Read the story on TheStreet.com.

NEWS ADVISORY: Entrepreneurship NYC: The role of universities in the NYC ecosystem

Pace University’s Entrepreneurship Lab and the MIT Enterprise Forum of NYC will host a forum to discuss the role of universities in the New York City entrepreneurship ecosystem. The event takes place on Thursday, November 7 at Pace’s downtown New York City campus in the Aniello Bianco Room of One Pace Plaza, 5:30 p.m. to 8:30 p.m.

 

MEDIA ADVISORY

Note: Members of the media must RSVP to attend. Email wcaldwell@pace.edu.

Entrepreneurship NYC:  The role of universities in the NYC ecosystem

New York, October 9, 2013 — Pace University’s Entrepreneurship Lab and the MIT Enterprise Forum of NYC will host a forum to discuss the role of universities in the New York City entrepreneurship ecosystem. The event takes place on Thursday, November 7 at Pace’s downtown New York City campus, east of City Hall and six blocks from Wall Street, in the Aniello Bianco Room of One Pace Plaza, 5:30 p.m. to 8:30 p.m.

The enormous impact universities have on regional economies can be clearly illustrated by examples such as Stanford in Silicon Valley and MIT in the Greater Boston area. In New York City, the role of universities extends well beyond research and technology transfer. Local universities have been integral to the success of New York’s ‘New Economy’ by playing a special role in the entrepreneurial ecosystem. This event will explore that unique role through a panel discussion followed by an interactive session with the audience.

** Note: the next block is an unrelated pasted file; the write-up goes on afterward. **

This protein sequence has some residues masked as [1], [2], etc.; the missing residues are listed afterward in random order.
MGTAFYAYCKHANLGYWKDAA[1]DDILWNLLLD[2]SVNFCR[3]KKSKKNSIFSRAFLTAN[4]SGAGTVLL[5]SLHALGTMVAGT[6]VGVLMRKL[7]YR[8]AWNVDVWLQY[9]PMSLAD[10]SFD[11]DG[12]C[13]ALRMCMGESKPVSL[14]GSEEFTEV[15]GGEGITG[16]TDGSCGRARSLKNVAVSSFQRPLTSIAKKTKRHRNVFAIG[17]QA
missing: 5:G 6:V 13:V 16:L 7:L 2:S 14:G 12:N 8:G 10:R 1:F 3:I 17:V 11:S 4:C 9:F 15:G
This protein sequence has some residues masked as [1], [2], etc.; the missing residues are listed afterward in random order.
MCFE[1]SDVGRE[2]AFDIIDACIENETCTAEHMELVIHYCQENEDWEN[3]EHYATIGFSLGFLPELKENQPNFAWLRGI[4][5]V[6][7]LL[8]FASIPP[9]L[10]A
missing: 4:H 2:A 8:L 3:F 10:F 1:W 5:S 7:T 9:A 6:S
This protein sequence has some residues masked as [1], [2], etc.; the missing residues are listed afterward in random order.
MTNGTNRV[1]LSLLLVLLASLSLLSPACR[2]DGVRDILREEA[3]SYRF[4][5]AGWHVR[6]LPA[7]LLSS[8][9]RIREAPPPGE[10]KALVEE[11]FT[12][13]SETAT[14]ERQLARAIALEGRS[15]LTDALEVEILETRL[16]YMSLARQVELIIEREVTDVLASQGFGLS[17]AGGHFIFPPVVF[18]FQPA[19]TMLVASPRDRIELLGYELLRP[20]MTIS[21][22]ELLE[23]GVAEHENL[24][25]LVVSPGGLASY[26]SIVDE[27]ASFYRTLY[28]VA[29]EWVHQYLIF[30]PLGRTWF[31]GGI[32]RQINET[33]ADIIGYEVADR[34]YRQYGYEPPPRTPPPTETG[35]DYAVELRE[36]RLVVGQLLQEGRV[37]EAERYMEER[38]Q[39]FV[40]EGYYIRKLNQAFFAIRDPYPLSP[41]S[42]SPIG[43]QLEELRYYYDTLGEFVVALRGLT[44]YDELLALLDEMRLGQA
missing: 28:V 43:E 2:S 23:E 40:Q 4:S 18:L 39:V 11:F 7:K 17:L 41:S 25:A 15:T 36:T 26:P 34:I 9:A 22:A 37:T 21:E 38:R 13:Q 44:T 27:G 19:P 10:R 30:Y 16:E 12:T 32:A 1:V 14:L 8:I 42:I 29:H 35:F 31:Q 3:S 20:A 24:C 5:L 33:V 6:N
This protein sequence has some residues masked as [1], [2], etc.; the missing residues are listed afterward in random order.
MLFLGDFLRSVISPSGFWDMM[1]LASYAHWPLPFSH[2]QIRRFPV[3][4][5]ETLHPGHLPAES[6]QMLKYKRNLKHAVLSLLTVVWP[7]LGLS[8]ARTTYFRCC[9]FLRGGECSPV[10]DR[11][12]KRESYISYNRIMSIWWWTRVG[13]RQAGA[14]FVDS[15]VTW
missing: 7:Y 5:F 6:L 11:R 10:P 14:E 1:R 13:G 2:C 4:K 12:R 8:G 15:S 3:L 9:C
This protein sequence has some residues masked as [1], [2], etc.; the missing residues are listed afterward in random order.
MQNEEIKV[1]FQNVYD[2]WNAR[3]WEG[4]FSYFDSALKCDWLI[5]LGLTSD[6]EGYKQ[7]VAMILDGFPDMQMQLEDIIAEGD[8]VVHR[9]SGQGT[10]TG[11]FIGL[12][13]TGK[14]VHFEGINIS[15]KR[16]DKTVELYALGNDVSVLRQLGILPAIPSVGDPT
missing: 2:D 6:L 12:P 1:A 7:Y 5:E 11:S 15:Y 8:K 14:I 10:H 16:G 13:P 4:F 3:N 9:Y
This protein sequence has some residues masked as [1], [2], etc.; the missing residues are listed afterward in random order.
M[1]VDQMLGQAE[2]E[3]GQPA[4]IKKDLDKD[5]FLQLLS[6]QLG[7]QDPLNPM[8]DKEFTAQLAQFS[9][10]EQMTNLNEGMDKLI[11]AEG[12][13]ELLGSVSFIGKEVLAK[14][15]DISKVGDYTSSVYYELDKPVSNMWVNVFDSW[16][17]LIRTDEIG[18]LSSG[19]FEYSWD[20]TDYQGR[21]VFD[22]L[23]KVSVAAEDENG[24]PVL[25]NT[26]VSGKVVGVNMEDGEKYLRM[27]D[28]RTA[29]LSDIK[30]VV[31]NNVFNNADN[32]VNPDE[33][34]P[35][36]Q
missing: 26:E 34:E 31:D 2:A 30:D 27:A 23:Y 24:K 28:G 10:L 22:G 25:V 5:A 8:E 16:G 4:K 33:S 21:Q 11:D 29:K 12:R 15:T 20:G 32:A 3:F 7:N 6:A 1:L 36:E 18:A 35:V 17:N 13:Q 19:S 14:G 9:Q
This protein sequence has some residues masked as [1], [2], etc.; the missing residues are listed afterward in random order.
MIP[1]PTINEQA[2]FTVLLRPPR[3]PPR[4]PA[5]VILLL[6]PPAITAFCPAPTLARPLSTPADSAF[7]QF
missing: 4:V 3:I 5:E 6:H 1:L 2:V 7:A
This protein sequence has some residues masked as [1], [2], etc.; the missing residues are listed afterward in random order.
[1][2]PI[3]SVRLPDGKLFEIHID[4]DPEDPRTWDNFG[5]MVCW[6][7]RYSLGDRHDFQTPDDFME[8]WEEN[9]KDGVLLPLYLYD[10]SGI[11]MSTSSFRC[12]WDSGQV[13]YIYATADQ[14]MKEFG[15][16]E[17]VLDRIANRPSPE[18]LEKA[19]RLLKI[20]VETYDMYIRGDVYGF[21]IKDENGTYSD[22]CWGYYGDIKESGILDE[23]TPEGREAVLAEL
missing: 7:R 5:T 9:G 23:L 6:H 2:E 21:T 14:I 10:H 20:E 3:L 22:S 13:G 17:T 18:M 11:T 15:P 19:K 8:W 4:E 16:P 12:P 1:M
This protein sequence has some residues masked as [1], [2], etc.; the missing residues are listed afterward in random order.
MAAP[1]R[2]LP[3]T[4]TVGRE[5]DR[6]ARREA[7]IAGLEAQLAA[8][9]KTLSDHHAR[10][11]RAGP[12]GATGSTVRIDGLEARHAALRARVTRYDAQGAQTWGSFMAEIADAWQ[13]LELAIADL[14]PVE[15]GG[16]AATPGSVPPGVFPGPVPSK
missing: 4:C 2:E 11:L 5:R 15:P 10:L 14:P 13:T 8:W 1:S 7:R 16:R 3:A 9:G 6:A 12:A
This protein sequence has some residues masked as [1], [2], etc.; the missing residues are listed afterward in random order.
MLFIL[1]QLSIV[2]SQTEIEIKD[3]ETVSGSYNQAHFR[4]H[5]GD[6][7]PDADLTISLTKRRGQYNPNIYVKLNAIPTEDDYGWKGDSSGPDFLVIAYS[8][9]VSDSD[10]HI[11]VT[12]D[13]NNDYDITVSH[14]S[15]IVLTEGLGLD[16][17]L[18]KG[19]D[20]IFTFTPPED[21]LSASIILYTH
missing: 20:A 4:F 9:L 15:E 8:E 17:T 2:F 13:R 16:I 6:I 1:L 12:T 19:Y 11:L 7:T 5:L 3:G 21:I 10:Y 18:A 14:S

Panelists: Eric Gertler, Executive Vice President, New York City Economic Development Corporation and Managing Director, Center for Economic Transformation for the City of New York; Orin Herskowitz, VP of Intellectual Property and Tech Transfer, Columbia University and Executive Director of Columbia Technology Ventures; Debera Johnson, Executive Director, Pratt Institute’s Center for Sustainable Design Studies and founder of the Pratt Design Incubator for Sustainable Innovation; and Geoffrey W. Smith, founding Director of the Center for Technology, Innovation, and Entrepreneurship at the Icahn School of Medicine at Mount Sinai and a co-founder and general partner of Ascent Biomedical Ventures. Moderator: Bruce Bachenheimer, Clinical Professor of Management and Director of the Entrepreneurship Lab at Pace University.

About the Lubin School of Business at Pace University: Globally recognized and prestigiously accredited, the Lubin School of Business integrates New York City’s business world into the experienced-based education of its students at Pace’s suburban and downtown campuses, implemented by the region’s largest co-op program, team-based learning, and customized career guidance. Its programs are designed to launch success-oriented graduates toward upwardly mobile careers.  www.pace.edu/lubin

Media contact:  Bill Caldwell, Pace, 212-346-1597, wcaldwell@pace.edu